When a new product is announced or my attention is finally drawn to it, I’m always excited to see if it has a potential use in higher ed. More often than not, I find a way to see (or, admittedly, sometimes convince myself of) those higher ed possibilities. There are so many new tools that seem especially tailored for use by higher education professionals. Because I often write about services that recently caught my attention, this sentiment probably comes off easily in my blogs. I want to openly question why institutions might use them. When I create these posts, my goal is pretty simple: offer a few ideas and inspire thinking.
However, and this won’t surprise you, there are barriers to adopting new technologies. While this is true for most companies, it’s especially true for higher education, where the path to implementation traditionally moves… slowly. But with a better understanding of the barriers, that implementation can move faster and possibly attract plenty of positive attention. Here are a few barriers to consider:
Lack of An Audience
When your audience is spending time on Facebook, YouTube, and to a lesser extent Twitter, it’s hard to justify moving to other, riskier platforms. You want to be where the eyeballs are, and building a community from scratch is anything but easy. If you’re on Facebook and craving more capability (not that you’d ever leave Facebook, of course), you might want to put more of your efforts and resources into another service. I’d say you shouldn’t do that so fast and would really recommend heavily exploring the multitude of non-traditional ways to do some uncommon things within Facebook. EMG is actually diving into this subject headfirst in our December 8th Facebook KnowledgeBuilder.
Regarding building a community from scratch, it needs to be stated that depending on the service, your audience doesn’t necessarily need to be a member of a platform for it to be useful. Not everything is a ‘social network’ in the Facebook sense where you ‘Like’ and ‘Friend’ people. You should identify particular tools to accomplish particular goals. For example, if we ask ourselves what is the recently introduced video conversation tool VYou best used for (found via Seth Odell)? Well, I’d say the Q/A, customer service arenas are perfect for it. Or maybe even some student personalities? I like how you can interact without an account.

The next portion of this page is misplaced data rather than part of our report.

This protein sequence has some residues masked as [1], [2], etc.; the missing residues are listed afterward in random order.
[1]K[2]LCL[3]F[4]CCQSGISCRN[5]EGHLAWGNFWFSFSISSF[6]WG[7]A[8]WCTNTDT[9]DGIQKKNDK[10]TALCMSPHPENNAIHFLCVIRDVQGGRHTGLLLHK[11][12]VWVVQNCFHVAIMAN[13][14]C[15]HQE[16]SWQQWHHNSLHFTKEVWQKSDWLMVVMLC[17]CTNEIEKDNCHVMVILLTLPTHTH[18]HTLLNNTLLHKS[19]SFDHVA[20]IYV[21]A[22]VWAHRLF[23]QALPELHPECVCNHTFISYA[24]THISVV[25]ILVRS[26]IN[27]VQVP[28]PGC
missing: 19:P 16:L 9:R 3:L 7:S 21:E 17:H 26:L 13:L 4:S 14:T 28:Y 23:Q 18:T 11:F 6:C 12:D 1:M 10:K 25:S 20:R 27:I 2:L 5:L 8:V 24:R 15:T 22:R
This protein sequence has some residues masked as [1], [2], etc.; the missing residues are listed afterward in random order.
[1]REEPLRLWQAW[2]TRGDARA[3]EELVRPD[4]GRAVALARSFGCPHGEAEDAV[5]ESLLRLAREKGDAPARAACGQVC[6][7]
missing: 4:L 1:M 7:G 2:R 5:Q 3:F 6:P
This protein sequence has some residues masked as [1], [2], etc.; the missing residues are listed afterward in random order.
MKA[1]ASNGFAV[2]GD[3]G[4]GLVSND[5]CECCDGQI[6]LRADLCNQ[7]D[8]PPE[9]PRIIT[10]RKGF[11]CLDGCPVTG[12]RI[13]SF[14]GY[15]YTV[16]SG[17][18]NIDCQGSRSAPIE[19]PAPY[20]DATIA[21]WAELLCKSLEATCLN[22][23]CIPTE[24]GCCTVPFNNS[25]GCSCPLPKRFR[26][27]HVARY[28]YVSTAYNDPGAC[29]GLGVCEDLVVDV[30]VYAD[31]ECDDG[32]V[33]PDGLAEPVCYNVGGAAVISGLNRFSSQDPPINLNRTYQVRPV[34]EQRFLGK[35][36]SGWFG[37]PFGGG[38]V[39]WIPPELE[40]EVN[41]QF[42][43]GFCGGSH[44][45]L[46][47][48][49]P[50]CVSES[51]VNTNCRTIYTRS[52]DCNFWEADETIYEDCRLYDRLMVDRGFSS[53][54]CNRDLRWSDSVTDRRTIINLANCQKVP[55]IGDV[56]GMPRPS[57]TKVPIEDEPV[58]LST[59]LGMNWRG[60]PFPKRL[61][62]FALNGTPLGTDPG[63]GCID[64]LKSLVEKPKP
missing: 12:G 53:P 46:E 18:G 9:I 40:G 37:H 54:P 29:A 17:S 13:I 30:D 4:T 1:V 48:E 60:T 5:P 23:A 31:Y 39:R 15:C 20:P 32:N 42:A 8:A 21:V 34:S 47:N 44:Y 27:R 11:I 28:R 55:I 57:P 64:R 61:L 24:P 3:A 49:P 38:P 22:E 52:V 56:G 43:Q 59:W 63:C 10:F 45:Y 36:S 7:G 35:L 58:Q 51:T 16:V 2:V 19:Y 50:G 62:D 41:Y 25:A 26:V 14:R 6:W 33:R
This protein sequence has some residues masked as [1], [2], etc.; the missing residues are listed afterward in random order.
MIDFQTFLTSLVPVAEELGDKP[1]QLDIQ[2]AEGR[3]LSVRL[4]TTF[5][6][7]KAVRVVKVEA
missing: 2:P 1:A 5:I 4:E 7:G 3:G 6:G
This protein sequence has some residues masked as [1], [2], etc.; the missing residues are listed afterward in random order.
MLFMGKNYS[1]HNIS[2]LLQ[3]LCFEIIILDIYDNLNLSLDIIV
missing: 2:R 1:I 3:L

New Platforms Come With Risk
Since they’re popping up and disappearing constantly, a lot of mystery surrounds new online services. Not only are there so many, but there are many services similar to one another. It’s not always easy to pick a direction and move forward confidently. Here are a few areas to give thought to:
- Will they stick around?: Sometimes you just don’t know if a company will be around in 6 months. It doesn’t hurt to do 5-10 minutes of research to see what type of people are backing and investing in the company, and to take a deeper look into the company’s future goals and roadmap.
- Community: You may have to build a community from scratch. However, this is becoming less of an issue as more sites allow you to easily ‘connect’ your login information from Facebook, Twitter, OpenID, and several other websites. And as mentioned above, sometimes you simply don’t need a networked community within the website, depending on what you’re goal is.
- Learning curve: It’s a new service, so you’ll have to learn your way around it. Secondly, if it is a fairly new service, there won’t be much out there on how to best use it successfully, so you’ll be venturing where few folks have gone before.
- Support uncertainty: Some companies are wonderful at this, and others aren’t. What happens when something doesn’t go as planned is a huge deal. Startups traditionally excel in this area but I can tell you from experience that always isn’t the case.
Conclusion and Overall Point: Being Optimistic is OK
This will no doubt sound obvious and silly, but optimism is not only better for everyone around you, it’s better for your college/university. While sad and extreme, the point of the fantastic ‘Optimistic Duck’ graphic is to see light in any and every situation. Today, everyone experiments and most fail. That shouldn’t upset you, it simply means you’re trying. After initial research and discussion, universities should not be afraid to try their hand in different areas and encourage everyone to think of and present new ideas from time to time. But never forget to always keep the institution’s brand and messaging in mind and respected throughout the process. I get excited about the possibility of a new service being useful to higher education. After some more thought I realize it’d actually be terrible, it’s not a big deal. At least I know it now and can feel good about having given it some hard thought. While institutions obviously don’t have as much leeway as I do, if all the people in your department have that type of mindset and are given an opportunity, someone is bound to be brilliant.